Just under a half the people (458) did not think they would move house again. 168 (65%) said they didn’t think they would be able to find anything suitable in Wivenhoe, the main reasons being cost and type of housing available.
Asked about future demand from members of their families, 64 wished their elderly/dependent relatives could live near them now. While bungalows/flats were specified most frequently as the type of accommodation there was also a demand for sheltered housing or care homes. Regarding demand for housing from children, respondents identified 87 children who would like their own home in Wivenhoe now.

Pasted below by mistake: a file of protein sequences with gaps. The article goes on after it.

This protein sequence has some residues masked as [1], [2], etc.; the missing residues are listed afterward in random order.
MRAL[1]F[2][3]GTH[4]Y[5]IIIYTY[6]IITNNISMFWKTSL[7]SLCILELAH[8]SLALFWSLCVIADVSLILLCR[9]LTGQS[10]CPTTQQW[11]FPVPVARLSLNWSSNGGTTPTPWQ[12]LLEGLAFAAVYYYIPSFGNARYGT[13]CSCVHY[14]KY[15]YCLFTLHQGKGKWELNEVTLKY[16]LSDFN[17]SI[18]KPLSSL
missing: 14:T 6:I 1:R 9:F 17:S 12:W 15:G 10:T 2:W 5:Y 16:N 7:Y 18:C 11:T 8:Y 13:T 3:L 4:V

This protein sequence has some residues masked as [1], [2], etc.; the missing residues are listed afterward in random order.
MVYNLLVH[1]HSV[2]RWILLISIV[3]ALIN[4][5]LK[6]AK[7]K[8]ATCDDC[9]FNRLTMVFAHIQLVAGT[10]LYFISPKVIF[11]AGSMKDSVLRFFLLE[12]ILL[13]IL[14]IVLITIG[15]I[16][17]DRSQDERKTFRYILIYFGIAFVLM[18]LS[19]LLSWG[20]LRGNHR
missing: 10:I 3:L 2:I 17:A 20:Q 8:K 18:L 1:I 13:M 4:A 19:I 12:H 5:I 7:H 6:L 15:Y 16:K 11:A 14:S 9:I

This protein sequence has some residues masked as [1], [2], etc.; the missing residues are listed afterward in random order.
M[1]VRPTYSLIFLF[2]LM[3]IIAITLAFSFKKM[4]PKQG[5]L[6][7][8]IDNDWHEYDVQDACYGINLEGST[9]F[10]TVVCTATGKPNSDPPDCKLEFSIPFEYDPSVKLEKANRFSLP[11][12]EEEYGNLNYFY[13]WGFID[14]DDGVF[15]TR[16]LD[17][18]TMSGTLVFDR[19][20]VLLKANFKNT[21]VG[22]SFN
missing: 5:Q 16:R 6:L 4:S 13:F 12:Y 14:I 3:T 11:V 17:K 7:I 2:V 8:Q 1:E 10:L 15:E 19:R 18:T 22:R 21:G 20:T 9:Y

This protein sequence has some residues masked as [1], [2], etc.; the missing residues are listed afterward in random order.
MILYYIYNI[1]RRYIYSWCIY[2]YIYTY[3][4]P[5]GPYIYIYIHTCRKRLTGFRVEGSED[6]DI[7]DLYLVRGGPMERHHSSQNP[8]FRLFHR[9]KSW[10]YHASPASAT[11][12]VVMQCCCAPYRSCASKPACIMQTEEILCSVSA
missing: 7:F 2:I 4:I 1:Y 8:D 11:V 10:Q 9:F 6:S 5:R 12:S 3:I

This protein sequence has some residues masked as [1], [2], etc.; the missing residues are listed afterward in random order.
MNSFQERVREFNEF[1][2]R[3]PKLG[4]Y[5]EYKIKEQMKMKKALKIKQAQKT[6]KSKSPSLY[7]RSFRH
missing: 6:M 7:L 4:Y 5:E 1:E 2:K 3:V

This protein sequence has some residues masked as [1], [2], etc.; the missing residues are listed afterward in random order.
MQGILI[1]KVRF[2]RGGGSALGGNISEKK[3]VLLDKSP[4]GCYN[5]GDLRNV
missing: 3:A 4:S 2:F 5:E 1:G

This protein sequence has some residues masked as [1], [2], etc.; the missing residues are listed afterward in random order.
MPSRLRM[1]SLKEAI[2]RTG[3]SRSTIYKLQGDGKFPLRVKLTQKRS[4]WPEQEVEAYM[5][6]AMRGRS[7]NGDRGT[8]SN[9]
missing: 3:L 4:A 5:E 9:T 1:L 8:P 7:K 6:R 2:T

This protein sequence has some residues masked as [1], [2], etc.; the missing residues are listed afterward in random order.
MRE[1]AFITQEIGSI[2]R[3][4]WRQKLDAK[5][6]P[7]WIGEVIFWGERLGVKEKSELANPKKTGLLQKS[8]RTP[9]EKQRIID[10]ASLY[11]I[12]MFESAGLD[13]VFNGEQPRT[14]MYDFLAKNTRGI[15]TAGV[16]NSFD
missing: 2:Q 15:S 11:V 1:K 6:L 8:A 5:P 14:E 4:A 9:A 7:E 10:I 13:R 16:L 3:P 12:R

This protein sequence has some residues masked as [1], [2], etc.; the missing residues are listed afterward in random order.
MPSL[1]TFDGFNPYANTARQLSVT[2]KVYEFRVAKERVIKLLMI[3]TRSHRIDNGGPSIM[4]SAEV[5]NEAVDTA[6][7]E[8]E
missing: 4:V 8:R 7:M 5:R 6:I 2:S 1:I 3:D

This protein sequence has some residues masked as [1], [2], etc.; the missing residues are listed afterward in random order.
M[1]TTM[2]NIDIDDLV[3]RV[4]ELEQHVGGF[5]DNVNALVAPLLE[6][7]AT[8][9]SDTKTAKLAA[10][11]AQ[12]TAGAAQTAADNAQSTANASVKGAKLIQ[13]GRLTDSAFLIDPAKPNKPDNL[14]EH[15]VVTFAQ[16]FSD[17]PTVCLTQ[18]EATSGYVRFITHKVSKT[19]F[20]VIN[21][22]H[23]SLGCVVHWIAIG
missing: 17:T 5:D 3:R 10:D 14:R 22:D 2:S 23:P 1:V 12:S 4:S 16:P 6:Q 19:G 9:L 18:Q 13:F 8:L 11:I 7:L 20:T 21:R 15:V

A third of the people felt that no more houses of any type should be built. There was no association between the age of the householders and the likelihood to answer ‘no more houses of any type’. However, a link was apparent between the length of residence in Wivenhoe and this viewpoint with a gradually increasing resistance to new housing according to length of residence: from 24% for those who’d lived here 5 years or less; to 49% for those who’ve lived here 50 or more years.
People were very clear that new building should not take place without improvements in infrastructure and facilities, with many comments that these were inadequate for the existing population, especially medical facilities, roads/access and schools.
People are also very keen to keep a separation between Wivenhoe and neighbouring communities. In particular there was very strong support for retaining the open space between the University and Wivenhoe (sometimes called the ‘Green Wedge’) with 834 people (94%) voting in favour of this out of the 890 who responded to this question.